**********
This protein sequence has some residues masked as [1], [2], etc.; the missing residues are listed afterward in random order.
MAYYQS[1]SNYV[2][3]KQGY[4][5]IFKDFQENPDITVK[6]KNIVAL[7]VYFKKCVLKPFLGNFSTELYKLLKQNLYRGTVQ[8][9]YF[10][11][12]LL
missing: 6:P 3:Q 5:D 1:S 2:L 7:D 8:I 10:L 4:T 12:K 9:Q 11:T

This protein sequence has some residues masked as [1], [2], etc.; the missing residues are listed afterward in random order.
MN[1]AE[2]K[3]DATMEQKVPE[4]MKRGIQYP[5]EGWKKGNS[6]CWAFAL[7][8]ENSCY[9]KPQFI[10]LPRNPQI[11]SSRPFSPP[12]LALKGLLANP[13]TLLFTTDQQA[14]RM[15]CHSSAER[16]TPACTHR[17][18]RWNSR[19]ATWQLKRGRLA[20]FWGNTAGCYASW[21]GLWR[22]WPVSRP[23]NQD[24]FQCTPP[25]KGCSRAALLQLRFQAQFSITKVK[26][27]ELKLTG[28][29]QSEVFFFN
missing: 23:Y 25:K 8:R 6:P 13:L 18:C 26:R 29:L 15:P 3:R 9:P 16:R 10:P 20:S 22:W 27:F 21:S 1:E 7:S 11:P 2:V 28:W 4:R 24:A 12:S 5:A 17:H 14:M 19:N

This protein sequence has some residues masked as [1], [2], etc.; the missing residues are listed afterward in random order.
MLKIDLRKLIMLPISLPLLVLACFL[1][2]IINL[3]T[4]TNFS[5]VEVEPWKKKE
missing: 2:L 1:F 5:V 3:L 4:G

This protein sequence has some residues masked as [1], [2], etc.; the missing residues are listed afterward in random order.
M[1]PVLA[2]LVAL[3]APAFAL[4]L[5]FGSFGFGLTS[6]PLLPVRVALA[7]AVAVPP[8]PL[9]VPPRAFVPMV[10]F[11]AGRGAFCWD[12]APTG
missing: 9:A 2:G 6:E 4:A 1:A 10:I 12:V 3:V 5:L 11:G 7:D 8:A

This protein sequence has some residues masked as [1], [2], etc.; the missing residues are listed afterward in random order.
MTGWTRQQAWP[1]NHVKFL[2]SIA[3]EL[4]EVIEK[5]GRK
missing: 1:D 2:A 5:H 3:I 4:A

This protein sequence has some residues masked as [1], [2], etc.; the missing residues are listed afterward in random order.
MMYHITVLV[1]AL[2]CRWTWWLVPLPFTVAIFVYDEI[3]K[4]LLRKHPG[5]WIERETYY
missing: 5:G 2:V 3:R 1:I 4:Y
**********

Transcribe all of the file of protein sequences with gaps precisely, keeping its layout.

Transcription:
This protein sequence has some residues masked as [1], [2], etc.; the missing residues are listed afterward in random order.
MAYYQS[1]SNYV[2][3]KQGY[4][5]IFKDFQENPDITVK[6]KNIVAL[7]VYFKKCVLKPFLGNFSTELYKLLKQNLYRGTVQ[8][9]YF[10][11][12]LL
missing: 6:P 3:Q 5:D 1:S 2:L 7:D 8:I 10:L 4:T 12:K 9:Q 11:T

This protein sequence has some residues masked as [1], [2], etc.; the missing residues are listed afterward in random order.
MN[1]AE[2]K[3]DATMEQKVPE[4]MKRGIQYP[5]EGWKKGNS[6]CWAFAL[7][8]ENSCY[9]KPQFI[10]LPRNPQI[11]SSRPFSPP[12]LALKGLLANP[13]TLLFTTDQQA[14]RM[15]CHSSAER[16]TPACTHR[17][18]RWNSR[19]ATWQLKRGRLA[20]FWGNTAGCYASW[21]GLWR[22]WPVSRP[23]NQD[24]FQCTPP[25]KGCSRAALLQLRFQAQFSITKVK[26][27]ELKLTG[28][29]QSEVFFFN
missing: 23:Y 25:K 8:R 6:P 13:L 18:C 26:R 29:L 15:P 3:R 9:P 16:R 10:P 20:S 22:W 27:F 21:S 1:E 7:S 11:P 2:V 28:W 4:R 24:A 12:S 5:A 17:H 14:M 19:N

This protein sequence has some residues masked as [1], [2], etc.; the missing residues are listed afterward in random order.
MLKIDLRKLIMLPISLPLLVLACFL[1][2]IINL[3]T[4]TNFS[5]VEVEPWKKKE
missing: 2:L 1:F 5:V 3:L 4:G

This protein sequence has some residues masked as [1], [2], etc.; the missing residues are listed afterward in random order.
M[1]PVLA[2]LVAL[3]APAFAL[4]L[5]FGSFGFGLTS[6]PLLPVRVALA[7]AVAVPP[8]PL[9]VPPRAFVPMV[10]F[11]AGRGAFCWD[12]APTG
missing: 9:A 2:G 6:E 4:A 1:A 10:I 12:V 3:V 5:L 11:G 7:D 8:A

This protein sequence has some residues masked as [1], [2], etc.; the missing residues are listed afterward in random order.
MTGWTRQQAWP[1]NHVKFL[2]SIA[3]EL[4]EVIEK[5]GRK
missing: 1:D 2:A 5:H 3:I 4:A

This protein sequence has some residues masked as [1], [2], etc.; the missing residues are listed afterward in random order.
MMYHITVLV[1]AL[2]CRWTWWLVPLPFTVAIFVYDEI[3]K[4]LLRKHPG[5]WIERETYY
missing: 5:G 2:V 3:R 1:I 4:Y